As my last post may have indicated, the concept of loss has been on my mind recently – in part triggered by the loss of Clarisse Thorn’s blogging but also reflecting on other points of life.
By coincidence, the very next day (I think) Roux @ Queerly, Roux posted a piece about ex-partners, loneliness and people dropping out of hir life, which echoed surprisingly many of the ways that I feel about these things:
With the exception of a few, I’ve stayed in love with anyone I’ve ever attached that emotion to. And I know that my life isn’t about them anymore; and I know that my life never really was supposed to be about them in the first place, but it still feels like my heart is pumping sand instead of whatever it’s supposed to pump.
I’ve felt those feelings about previous break-ups, and still feel love for those who are no longer “with” me. It is interesting for me to note (and a little bit scary) that I felt the same break-up feelings when I read Clarisse Thorn’s final post as I did when my first partner dumped me, with the obvious proviso that when I was dumped, I had some clear relationship to point to to say why I felt that way about that person. I had believed myself to be relatively immune to forming “parasocial” relationships, but this emotional reaction evidently shows that I did form at least one, it just wasn’t directed at the usual forms (i.e. pop bands, celebrities, TV shows/characters).
(I also would totally do the “serial dating” thing Roux discusses, if I had the opportunities – I used to talk about moving on quickly to the next one, going straight back out on the internet dating and other venues to try again when I’d just been dumped.)
That is all by way of a preamble, and hopefully it will become apparent why I felt these points are relevant to the idea I want to discuss as the main topic of the post, which is the concept of lost time.
People use the phrase “making up for lost time” when they talk about someone who started late at something but has been doing lots of it or has already become really good at it. It brings to mind an image of time that somehow slipped out of your pockets when you sat down (“maybe it’s down the back of the sofa?”) In the phrase “making up for lost time”, one could make a case that that time is actually not lost, because it was never there: if you decided late to start on something, then you just never had that time available to spend on it in the first place.
But the important aspect is the idea that everyone else has had more time on whatever it is you’re doing. The other people started sooner, so they are ahead by so-and-so many minutes/hours/days/years. And that’s the concept that’s in my head at the moment to talk about “lost time”.
For me, though, the lost time I am thinking about is not time due to starting late – or not as such, anyway (there is a link, or an element of that). I started life at about the same time as the other people my age. I was in the same year at school, plus or minus one or two. I had more or less the same opportunities. To that extent, I started at the same time as everyone else.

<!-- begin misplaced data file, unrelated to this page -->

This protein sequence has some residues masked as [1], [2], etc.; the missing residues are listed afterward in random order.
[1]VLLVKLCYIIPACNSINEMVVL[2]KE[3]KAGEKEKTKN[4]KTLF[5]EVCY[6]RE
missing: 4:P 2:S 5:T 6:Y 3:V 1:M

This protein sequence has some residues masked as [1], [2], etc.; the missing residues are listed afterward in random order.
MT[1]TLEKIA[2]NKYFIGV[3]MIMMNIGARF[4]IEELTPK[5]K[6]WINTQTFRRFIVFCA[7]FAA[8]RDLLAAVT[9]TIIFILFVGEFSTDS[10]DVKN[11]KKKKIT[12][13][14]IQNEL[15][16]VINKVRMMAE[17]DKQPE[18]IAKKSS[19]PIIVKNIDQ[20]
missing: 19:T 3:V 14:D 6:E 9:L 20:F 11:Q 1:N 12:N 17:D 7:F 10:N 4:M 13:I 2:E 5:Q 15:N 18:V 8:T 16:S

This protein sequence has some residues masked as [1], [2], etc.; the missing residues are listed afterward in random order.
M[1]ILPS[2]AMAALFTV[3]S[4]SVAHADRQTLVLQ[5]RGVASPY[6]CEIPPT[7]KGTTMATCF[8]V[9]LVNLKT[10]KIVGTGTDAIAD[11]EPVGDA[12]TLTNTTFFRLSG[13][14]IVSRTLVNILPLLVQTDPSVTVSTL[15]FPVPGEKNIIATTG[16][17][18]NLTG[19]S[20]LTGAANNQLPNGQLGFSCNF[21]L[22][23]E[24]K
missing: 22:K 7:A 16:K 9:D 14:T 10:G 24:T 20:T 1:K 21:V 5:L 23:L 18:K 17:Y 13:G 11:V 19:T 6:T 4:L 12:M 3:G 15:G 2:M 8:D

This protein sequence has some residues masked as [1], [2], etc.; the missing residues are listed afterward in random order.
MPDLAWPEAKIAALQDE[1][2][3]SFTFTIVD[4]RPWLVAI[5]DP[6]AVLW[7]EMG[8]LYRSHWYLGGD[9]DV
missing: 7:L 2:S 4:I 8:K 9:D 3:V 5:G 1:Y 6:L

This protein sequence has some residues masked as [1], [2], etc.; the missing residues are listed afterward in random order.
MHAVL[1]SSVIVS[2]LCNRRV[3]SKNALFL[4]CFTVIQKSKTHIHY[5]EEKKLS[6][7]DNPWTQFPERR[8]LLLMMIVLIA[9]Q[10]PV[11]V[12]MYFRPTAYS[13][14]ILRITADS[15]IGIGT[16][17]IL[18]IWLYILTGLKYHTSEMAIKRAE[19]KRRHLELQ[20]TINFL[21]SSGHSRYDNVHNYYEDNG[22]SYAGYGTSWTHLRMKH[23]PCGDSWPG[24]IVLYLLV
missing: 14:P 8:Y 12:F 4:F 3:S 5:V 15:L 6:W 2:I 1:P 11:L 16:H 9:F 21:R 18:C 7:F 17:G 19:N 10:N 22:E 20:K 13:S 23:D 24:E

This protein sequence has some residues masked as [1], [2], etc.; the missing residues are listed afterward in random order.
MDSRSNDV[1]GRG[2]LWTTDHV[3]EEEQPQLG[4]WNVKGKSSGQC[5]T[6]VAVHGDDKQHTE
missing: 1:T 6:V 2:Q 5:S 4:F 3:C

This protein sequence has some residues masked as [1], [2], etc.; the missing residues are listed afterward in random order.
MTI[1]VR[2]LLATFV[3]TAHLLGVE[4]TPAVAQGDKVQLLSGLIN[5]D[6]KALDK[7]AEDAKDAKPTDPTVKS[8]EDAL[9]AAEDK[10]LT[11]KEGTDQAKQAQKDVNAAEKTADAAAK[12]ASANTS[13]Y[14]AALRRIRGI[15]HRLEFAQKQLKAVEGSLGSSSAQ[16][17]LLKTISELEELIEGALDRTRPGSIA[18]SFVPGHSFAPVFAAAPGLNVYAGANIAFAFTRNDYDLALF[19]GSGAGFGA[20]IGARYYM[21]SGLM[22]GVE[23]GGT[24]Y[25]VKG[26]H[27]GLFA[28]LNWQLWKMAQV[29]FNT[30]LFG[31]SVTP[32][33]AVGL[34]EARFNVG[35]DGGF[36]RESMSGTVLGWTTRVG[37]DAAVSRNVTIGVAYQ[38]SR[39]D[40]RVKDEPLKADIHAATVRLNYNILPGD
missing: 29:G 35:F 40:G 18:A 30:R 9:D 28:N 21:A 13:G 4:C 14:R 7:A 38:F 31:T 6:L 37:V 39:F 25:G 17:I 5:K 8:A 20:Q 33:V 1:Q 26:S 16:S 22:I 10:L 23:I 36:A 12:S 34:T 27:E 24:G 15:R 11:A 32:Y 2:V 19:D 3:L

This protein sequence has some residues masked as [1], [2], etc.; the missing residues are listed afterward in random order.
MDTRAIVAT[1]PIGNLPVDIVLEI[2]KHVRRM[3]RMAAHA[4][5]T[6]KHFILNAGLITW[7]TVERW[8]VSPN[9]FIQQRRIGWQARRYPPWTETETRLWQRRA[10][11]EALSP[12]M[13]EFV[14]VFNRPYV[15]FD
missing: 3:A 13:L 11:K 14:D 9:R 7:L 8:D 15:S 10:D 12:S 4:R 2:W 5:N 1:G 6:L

However, in the course of developing as a person and in a career of some sort, in the course of finding my place in this world and among its inhabitants, I have lost time along the way. It is challenging to admit it to myself, but I’ve come far enough on that journey (another one where I started late) to recognise that my depression and related symptoms/problems had the effect of holding my life’s path in abeyance for long periods of time. During the periods when it was particularly active, a lot of what I did, learned or experienced was wasted, lost or slowed down drastically. This included a year or two perhaps of my school life (a song I wrote at age 17, I later realised, captured precisely how it feels when this is happening), at least two years out of my three year university degree (it’s not surprising that I got poor marks at the end of it), and two major blocks out of my adult life since plus some smaller ones; the last major block required medication to clear it, but went on for longer.
In all, I reckon about a decade of my life has been rendered a form of scorched earth by this illness, and only in the past two or three years have I developed the tools I needed within myself to recognise it and prevent further damage (even then, if a major attack should occur, I might struggle – but I am better equipped now to ask for help when I need it, too).
I’m in my early thirties, but in terms of my social development, based on this theory, I’m actually ten years behind everyone else – my accumulated wisdom and experience might only be comparable to someone in their early twenties. If I had the body to match, then that would be pretty awesome. I don’t. I have the body of a mid-thirties bloke, and not a well-looked-after body, either, because depression combined with comfort-eating takes a heavy toll on one’s ability to care for one’s body. People look at my physical body and my age, and they expect me to be at a certain stage in my development and path through life, that I have not as yet managed to achieve.
In terms of career, too, I am a very late starter. Again, a person with my amount of work experience who was ten years younger would have a decent-looking CV (and far fewer, and shorter, gaps on it). Someone who had made wiser choices about job hunting straight after university might also have done better than I did. (There again, it tells you something about where I was, that one time when I missed my bus stop going to a job interview, I broke down and cried, in that first summer after Uni.) It didn’t help that I had very few clear ideas about what career I wanted when I decided which course to study at university, and I still had very few ideas (except, I wanted to be a librarian) when I left; I guess it’s okay to take a few odd jobs and temp work here and there in your early twenties while you figure out your path, and if I were ten years younger with the experience I have today, then that’s what my life would have looked like until a year ago (when I decided to focus on writing my novel). But at my age, it’s getting a bit late to find a career and get good at it.